Topics

Open Source Hardware...

Tyrell Berry <kd7kuj@...>
 

A few years back, there was an organization that developed two open source phone called the Openmoko Neo and Freerunner.  The devices were nearly entirely open source...  Everything but the GSM Radio, which they claimed couldn't be avoided due to FCC type approval, which is probably true.  But the device in it's entirety, down to engineering drawings of the boards and cad drawings of the case were available for download from openmoko.org

Of course, sacrifices were made...  to get around NDAs they had to use fairly archaic chips, even for the time...  As such, the device sold very poorly, and I wouldn't advise following in those footsteps, but to say it doesn't exist is a bit rash.

On May 23, 2012 12:31 PM, <UniversalDigitalRadio-owner@...> wrote:
 

... doesn't exist.

This forum has been wonderfully active on a variety of topics. It's great to see the exchange as hams weigh in with their hopes and dreams, but there is one topic that I need to address; the notion of open source hardware.

I worked in Silicon Valley for 30 years, both with and for, a variety of semiconductor companies. I have personally negotiated with both ARM and MIPs and let me tell you, there is no open source hardware.

Today's designs use high integration ICs which are designed in HDLs. They often include licensed IP from other sources under highly restrictive agreements. They are the companies most valuable assets and they are not released to anyone in any form.

In order for us to use these devices we may enter into Non Disclosure Agreements which state that we will not release any design information to third parties, that means you. In particular if there are errata we cannot share either the problem or the fix.

LEGAL DISCLAIMER: I am not saying that any vendors chips that I use now, or have ever used, actually have now or ever have had any errata (hi hi).

What we will provide is schematics and assembly diagrams of released product under copyright. In particular, we will document all connector interfaces both external and internal, to aid in experimentation.

We will not be posting manufacturing data, such as gerber files, detailed BOMs and mechanical drawings, but if you have an amateur radio project that requires more information; send us an email briefly describing what you'r trying to do and we'll do our best to help you.

73 - Bryan Hoyer

"William Stillwell - KI4SWY" <wkstill@...>
 

the comment “ … doesn’t exist” is in accurate.

 

Ardruino is very open source hardware. (all the way down to the boot loader, and development packages)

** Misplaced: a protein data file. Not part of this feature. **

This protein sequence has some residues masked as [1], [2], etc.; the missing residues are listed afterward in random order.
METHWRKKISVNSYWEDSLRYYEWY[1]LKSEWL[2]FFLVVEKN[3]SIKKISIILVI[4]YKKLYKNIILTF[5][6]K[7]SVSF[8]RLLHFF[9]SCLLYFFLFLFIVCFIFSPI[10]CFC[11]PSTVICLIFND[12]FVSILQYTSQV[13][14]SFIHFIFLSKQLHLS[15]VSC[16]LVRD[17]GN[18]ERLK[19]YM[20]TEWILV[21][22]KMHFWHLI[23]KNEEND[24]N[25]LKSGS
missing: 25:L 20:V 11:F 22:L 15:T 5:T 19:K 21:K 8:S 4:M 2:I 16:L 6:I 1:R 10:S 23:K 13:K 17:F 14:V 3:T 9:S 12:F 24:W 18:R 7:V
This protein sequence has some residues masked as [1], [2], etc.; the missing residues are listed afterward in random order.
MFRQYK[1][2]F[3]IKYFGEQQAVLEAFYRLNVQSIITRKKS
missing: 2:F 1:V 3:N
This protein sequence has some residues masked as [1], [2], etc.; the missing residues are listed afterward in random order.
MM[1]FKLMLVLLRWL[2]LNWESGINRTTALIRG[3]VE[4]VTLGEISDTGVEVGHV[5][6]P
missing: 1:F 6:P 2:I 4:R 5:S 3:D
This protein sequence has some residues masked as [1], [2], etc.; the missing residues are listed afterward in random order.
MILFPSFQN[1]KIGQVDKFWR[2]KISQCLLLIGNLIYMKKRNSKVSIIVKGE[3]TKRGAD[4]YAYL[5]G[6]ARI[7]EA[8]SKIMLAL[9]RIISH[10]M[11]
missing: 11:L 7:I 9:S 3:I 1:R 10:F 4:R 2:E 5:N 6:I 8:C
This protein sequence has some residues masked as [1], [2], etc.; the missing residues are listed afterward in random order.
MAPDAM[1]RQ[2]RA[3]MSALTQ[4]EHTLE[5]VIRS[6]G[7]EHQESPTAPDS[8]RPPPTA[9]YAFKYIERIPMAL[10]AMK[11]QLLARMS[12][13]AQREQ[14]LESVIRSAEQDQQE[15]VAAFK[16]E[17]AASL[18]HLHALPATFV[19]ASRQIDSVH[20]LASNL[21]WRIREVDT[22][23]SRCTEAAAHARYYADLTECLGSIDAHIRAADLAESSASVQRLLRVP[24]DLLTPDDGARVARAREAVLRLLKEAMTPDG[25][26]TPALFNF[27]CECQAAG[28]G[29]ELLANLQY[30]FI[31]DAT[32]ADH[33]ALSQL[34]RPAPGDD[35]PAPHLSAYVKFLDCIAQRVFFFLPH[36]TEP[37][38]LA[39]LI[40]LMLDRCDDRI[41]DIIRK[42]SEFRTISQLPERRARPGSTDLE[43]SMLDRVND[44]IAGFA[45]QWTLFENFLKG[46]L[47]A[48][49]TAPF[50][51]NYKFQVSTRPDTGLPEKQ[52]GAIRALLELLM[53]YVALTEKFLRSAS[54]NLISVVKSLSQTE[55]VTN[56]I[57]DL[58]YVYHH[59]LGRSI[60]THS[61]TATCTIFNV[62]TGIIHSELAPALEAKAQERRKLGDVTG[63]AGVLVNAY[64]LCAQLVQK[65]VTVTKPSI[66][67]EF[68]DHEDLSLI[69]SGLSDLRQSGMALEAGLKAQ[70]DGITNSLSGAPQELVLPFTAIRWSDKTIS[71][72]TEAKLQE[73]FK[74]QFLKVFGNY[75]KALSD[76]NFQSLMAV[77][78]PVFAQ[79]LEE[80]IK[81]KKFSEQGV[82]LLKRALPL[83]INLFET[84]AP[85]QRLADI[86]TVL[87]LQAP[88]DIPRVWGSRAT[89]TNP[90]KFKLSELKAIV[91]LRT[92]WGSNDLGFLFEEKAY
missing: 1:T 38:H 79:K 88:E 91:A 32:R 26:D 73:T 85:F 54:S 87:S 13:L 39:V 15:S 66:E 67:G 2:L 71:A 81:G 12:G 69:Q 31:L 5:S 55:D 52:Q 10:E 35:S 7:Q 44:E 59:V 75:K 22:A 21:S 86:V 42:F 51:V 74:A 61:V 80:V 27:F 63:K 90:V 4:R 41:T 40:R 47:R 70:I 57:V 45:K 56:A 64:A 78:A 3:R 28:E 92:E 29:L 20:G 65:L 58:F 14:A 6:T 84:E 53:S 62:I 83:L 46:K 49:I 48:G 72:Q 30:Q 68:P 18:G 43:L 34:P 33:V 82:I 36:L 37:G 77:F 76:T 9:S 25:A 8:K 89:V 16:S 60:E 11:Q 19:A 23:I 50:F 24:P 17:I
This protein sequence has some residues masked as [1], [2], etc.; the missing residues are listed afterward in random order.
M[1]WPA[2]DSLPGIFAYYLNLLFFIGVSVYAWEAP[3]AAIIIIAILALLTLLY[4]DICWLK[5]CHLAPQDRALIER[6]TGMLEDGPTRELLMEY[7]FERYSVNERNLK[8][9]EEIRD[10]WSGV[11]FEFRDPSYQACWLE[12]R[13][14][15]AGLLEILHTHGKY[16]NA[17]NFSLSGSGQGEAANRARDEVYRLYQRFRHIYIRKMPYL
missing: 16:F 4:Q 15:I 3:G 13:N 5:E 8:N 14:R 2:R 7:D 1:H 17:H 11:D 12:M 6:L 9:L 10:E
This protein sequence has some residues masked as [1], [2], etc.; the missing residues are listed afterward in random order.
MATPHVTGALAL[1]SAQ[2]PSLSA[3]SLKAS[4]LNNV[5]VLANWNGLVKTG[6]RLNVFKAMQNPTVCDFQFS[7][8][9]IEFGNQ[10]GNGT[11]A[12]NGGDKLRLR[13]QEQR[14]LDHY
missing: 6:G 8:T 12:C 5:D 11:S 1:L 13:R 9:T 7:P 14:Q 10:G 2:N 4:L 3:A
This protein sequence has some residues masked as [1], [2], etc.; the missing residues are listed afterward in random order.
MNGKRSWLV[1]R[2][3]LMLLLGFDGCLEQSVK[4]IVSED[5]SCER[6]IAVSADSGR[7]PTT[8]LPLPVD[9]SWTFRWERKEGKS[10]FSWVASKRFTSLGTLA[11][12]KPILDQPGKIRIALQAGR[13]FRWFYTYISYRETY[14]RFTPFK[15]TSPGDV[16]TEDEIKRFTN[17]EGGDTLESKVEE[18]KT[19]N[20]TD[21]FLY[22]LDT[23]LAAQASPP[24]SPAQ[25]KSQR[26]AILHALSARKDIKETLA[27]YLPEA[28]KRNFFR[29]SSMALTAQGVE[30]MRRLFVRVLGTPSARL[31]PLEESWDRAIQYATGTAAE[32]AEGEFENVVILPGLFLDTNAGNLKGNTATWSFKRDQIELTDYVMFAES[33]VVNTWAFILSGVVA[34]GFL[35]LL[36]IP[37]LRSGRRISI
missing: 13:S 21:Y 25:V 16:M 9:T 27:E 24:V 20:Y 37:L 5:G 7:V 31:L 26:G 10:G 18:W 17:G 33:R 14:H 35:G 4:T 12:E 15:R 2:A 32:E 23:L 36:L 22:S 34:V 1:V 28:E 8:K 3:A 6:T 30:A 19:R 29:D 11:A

Fpga projects can be open source as well.

 

UDR is not open source hardware, it supports open source software development.

 

Unlike 99% of all “node adapters” are 100% closed software development.

 

Yes, no chip manufacture is going to give you there chip secrets, but they sure are going to tell you how you can use it.

 

 

From: UniversalDigitalRadio@... [mailto:UniversalDigitalRadio@...] On Behalf Of UniversalDigitalRadio-owner@...
Sent: Wednesday, May 23, 2012 3:02 PM
To: UniversalDigitalRadio@...
Subject: [UniversalDigitalRadio] Open Source Hardware...

 

 

... doesn't exist.

This forum has been wonderfully active on a variety of topics. It's great to see the exchange as hams weigh in with their hopes and dreams, but there is one topic that I need to address; the notion of open source hardware.

I worked in Silicon Valley for 30 years, both with and for, a variety of semiconductor companies. I have personally negotiated with both ARM and MIPs and let me tell you, there is no open source hardware.

Today's designs use high integration ICs which are designed in HDLs. They often include licensed IP from other sources under highly restrictive agreements. They are the companies most valuable assets and they are not released to anyone in any form.

In order for us to use these devices we may enter into Non Disclosure Agreements which state that we will not release any design information to third parties, that means you. In particular if there are errata we cannot share either the problem or the fix.

LEGAL DISCLAIMER: I am not saying that any vendors chips that I use now, or have ever used, actually have now or ever have had any errata (hi hi).

What we will provide is schematics and assembly diagrams of released product under copyright. In particular, we will document all connector interfaces both external and internal, to aid in experimentation.